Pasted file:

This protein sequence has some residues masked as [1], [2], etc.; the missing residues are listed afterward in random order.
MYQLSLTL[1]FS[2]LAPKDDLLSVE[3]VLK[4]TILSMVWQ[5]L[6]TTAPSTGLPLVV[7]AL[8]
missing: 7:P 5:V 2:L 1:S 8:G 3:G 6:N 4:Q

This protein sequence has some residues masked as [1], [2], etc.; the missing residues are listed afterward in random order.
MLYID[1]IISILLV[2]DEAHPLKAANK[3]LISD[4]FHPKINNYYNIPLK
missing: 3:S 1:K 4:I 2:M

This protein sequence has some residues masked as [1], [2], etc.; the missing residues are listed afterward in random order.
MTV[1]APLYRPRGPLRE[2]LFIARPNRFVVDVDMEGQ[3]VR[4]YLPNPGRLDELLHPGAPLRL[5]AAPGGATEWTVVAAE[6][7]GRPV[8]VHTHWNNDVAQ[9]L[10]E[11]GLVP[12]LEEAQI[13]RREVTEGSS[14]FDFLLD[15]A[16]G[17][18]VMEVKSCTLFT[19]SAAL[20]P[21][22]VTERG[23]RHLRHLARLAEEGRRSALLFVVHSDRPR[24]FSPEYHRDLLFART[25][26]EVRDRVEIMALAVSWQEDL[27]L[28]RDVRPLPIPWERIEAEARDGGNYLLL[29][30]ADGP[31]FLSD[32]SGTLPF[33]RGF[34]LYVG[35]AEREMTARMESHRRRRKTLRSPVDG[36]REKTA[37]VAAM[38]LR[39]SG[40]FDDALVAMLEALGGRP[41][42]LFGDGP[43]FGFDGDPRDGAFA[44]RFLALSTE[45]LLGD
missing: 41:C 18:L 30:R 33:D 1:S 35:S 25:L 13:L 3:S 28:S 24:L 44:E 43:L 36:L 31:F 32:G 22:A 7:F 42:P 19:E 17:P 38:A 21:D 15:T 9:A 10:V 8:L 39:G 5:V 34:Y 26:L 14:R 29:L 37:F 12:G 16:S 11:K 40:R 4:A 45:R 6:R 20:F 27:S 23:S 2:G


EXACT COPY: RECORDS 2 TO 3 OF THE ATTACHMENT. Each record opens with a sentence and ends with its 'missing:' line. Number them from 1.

This protein sequence has some residues masked as [1], [2], etc.; the missing residues are listed afterward in random order.
MLYID[1]IISILLV[2]DEAHPLKAANK[3]LISD[4]FHPKINNYYNIPLK
missing: 3:S 1:K 4:I 2:M

This protein sequence has some residues masked as [1], [2], etc.; the missing residues are listed afterward in random order.
MTV[1]APLYRPRGPLRE[2]LFIARPNRFVVDVDMEGQ[3]VR[4]YLPNPGRLDELLHPGAPLRL[5]AAPGGATEWTVVAAE[6][7]GRPV[8]VHTHWNNDVAQ[9]L[10]E[11]GLVP[12]LEEAQI[13]RREVTEGSS[14]FDFLLD[15]A[16]G[17][18]VMEVKSCTLFT[19]SAAL[20]P[21][22]VTERG[23]RHLRHLARLAEEGRRSALLFVVHSDRPR[24]FSPEYHRDLLFART[25][26]EVRDRVEIMALAVSWQEDL[27]L[28]RDVRPLPIPWERIEAEARDGGNYLLL[29][30]ADGP[31]FLSD[32]SGTLPF[33]RGF[34]LYVG[35]AEREMTARMESHRRRRKTLRSPVDG[36]REKTA[37]VAAM[38]LR[39]SG[40]FDDALVAMLEALGGRP[41][42]LFGDGP[43]FGFDGDPRDGAFA[44]RFLALSTE[45]LLGD
missing: 41:C 18:L 30:R 33:D 1:S 35:S 25:L 13:L 3:S 28:S 24:L 44:E 43:L 36:L 31:F 32:G 22:A 7:F 42:P 19:E 17:P 38:A 21:D 15:T 9:A 10:V 8:L 39:G 5:V 34:Y 26:L 14:R 29:L 37:F 12:G 16:S 11:K 40:R 4:A 45:R 6:R 20:F 27:S 23:S 2:G